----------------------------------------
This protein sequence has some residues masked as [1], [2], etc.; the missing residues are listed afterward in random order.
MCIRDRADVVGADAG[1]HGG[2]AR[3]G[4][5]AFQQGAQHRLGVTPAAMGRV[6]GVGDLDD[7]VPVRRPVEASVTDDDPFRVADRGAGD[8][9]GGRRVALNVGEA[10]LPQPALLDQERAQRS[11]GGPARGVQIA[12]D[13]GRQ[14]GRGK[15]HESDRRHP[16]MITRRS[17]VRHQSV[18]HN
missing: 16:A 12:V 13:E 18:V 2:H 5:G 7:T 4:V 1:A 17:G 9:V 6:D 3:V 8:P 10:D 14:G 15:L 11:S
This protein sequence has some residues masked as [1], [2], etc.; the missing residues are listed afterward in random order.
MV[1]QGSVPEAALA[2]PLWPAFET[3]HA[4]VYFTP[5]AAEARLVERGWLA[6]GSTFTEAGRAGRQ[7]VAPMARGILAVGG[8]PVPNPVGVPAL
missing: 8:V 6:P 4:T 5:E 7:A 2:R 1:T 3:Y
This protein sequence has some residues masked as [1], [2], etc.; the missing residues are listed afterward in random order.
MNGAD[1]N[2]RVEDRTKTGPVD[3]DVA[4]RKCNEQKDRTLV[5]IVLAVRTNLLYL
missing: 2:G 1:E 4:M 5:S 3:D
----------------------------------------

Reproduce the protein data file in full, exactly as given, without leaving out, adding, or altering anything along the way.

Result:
This protein sequence has some residues masked as [1], [2], etc.; the missing residues are listed afterward in random order.
MCIRDRADVVGADAG[1]HGG[2]AR[3]G[4][5]AFQQGAQHRLGVTPAAMGRV[6]GVGDLDD[7]VPVRRPVEASVTDDDPFRVADRGAGD[8][9]GGRRVALNVGEA[10]LPQPALLDQERAQRS[11]GGPARGVQIA[12]D[13]GRQ[14]GRGK[15]HESDRRHP[16]MITRRS[17]VRHQSV[18]HN
missing: 16:A 12:V 13:E 18:V 2:H 5:G 7:T 4:V 1:A 17:G 9:V 6:D 3:V 8:P 10:D 14:G 15:L 11:S
This protein sequence has some residues masked as [1], [2], etc.; the missing residues are listed afterward in random order.
MV[1]QGSVPEAALA[2]PLWPAFET[3]HA[4]VYFTP[5]AAEARLVERGWLA[6]GSTFTEAGRAGRQ[7]VAPMARGILAVGG[8]PVPNPVGVPAL
missing: 8:V 6:P 4:T 5:E 7:A 2:R 1:T 3:Y
This protein sequence has some residues masked as [1], [2], etc.; the missing residues are listed afterward in random order.
MNGAD[1]N[2]RVEDRTKTGPVD[3]DVA[4]RKCNEQKDRTLV[5]IVLAVRTNLLYL
missing: 2:G 1:E 4:M 5:S 3:D